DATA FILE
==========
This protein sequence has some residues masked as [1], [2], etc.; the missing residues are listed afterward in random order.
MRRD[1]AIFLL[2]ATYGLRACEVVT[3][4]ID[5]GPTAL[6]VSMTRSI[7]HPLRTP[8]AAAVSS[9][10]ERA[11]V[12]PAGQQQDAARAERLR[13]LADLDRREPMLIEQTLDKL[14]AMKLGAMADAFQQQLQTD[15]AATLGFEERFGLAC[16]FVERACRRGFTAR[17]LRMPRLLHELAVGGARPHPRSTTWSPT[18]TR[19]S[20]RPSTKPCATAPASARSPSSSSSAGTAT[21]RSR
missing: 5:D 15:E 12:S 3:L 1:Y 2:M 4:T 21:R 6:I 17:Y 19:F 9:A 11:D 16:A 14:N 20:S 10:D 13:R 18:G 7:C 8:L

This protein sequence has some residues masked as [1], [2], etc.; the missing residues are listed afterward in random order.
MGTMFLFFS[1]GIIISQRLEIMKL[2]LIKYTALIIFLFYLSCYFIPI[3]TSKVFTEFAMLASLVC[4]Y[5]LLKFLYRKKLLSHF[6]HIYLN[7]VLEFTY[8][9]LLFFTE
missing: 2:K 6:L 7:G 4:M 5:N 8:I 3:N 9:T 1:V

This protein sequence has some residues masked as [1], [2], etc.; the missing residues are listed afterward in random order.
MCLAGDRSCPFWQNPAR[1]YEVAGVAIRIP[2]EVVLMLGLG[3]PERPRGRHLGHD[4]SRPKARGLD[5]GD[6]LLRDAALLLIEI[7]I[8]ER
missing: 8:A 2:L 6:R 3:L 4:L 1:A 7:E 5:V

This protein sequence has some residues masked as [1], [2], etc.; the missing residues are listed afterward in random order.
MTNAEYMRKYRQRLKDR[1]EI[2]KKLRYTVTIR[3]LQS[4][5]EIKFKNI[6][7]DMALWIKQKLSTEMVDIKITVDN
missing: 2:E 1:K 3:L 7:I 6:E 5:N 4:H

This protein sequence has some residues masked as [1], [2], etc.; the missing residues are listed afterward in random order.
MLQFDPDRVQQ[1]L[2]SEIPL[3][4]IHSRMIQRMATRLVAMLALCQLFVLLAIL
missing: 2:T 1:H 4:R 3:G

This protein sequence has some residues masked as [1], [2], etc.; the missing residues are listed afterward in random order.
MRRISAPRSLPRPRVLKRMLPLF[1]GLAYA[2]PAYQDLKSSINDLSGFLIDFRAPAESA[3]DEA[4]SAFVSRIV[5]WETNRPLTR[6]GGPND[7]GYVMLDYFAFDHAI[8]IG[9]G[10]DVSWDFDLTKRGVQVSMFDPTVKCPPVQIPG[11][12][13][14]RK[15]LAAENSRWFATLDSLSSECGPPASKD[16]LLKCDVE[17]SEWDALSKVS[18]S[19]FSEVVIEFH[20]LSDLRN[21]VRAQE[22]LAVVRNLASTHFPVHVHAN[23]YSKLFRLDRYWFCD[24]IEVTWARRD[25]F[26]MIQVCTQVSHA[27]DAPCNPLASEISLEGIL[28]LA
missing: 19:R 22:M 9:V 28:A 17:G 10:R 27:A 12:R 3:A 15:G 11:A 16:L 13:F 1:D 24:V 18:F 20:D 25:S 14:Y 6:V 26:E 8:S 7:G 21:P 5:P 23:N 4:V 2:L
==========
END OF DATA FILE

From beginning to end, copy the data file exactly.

This protein sequence has some residues masked as [1], [2], etc.; the missing residues are listed afterward in random order.
MRRD[1]AIFLL[2]ATYGLRACEVVT[3][4]ID[5]GPTAL[6]VSMTRSI[7]HPLRTP[8]AAAVSS[9][10]ERA[11]V[12]PAGQQQDAARAERLR[13]LADLDRREPMLIEQTLDKL[14]AMKLGAMADAFQQQLQTD[15]AATLGFEERFGLAC[16]FVERACRRGFTAR[17]LRMPRLLHELAVGGARPHPRSTTWSPT[18]TR[19]S[20]RPSTKPCATAPASARSPSSSSSAGTAT[21]RSR
missing: 5:D 15:E 12:S 3:L 1:Y 2:M 4:T 21:R 6:I 17:Y 19:F 9:A 11:D 16:A 14:N 20:S 10:D 13:R 18:G 7:C 8:L

This protein sequence has some residues masked as [1], [2], etc.; the missing residues are listed afterward in random order.
MGTMFLFFS[1]GIIISQRLEIMKL[2]LIKYTALIIFLFYLSCYFIPI[3]TSKVFTEFAMLASLVC[4]Y[5]LLKFLYRKKLLSHF[6]HIYLN[7]VLEFTY[8][9]LLFFTE
missing: 2:K 6:L 7:G 4:M 5:N 8:I 3:N 9:T 1:V

This protein sequence has some residues masked as [1], [2], etc.; the missing residues are listed afterward in random order.
MCLAGDRSCPFWQNPAR[1]YEVAGVAIRIP[2]EVVLMLGLG[3]PERPRGRHLGHD[4]SRPKARGLD[5]GD[6]LLRDAALLLIEI[7]I[8]ER
missing: 8:A 2:L 6:R 3:L 4:L 1:A 7:E 5:V

This protein sequence has some residues masked as [1], [2], etc.; the missing residues are listed afterward in random order.
MTNAEYMRKYRQRLKDR[1]EI[2]KKLRYTVTIR[3]LQS[4][5]EIKFKNI[6][7]DMALWIKQKLSTEMVDIKITVDN
missing: 2:E 1:K 3:L 7:I 6:E 5:N 4:H

This protein sequence has some residues masked as [1], [2], etc.; the missing residues are listed afterward in random order.
MLQFDPDRVQQ[1]L[2]SEIPL[3][4]IHSRMIQRMATRLVAMLALCQLFVLLAIL
missing: 2:T 1:H 4:R 3:G

This protein sequence has some residues masked as [1], [2], etc.; the missing residues are listed afterward in random order.
MRRISAPRSLPRPRVLKRMLPLF[1]GLAYA[2]PAYQDLKSSINDLSGFLIDFRAPAESA[3]DEA[4]SAFVSRIV[5]WETNRPLTR[6]GGPND[7]GYVMLDYFAFDHAI[8]IG[9]G[10]DVSWDFDLTKRGVQVSMFDPTVKCPPVQIPG[11][12][13][14]RK[15]LAAENSRWFATLDSLSSECGPPASKD[16]LLKCDVE[17]SEWDALSKVS[18]S[19]FSEVVIEFH[20]LSDLRN[21]VRAQE[22]LAVVRNLASTHFPVHVHAN[23]YSKLFRLDRYWFCD[24]IEVTWARRD[25]F[26]MIQVCTQVSHA[27]DAPCNPLASEISLEGIL[28]LA
missing: 19:R 22:M 9:V 28:A 17:G 10:R 27:A 12:R 3:A 15:G 11:A 16:L 13:F 1:D 24:V 18:F 20:D 25:S 14:Y 6:V 26:E 8:S 7:G 21:P 5:P 23:N 4:V 2:L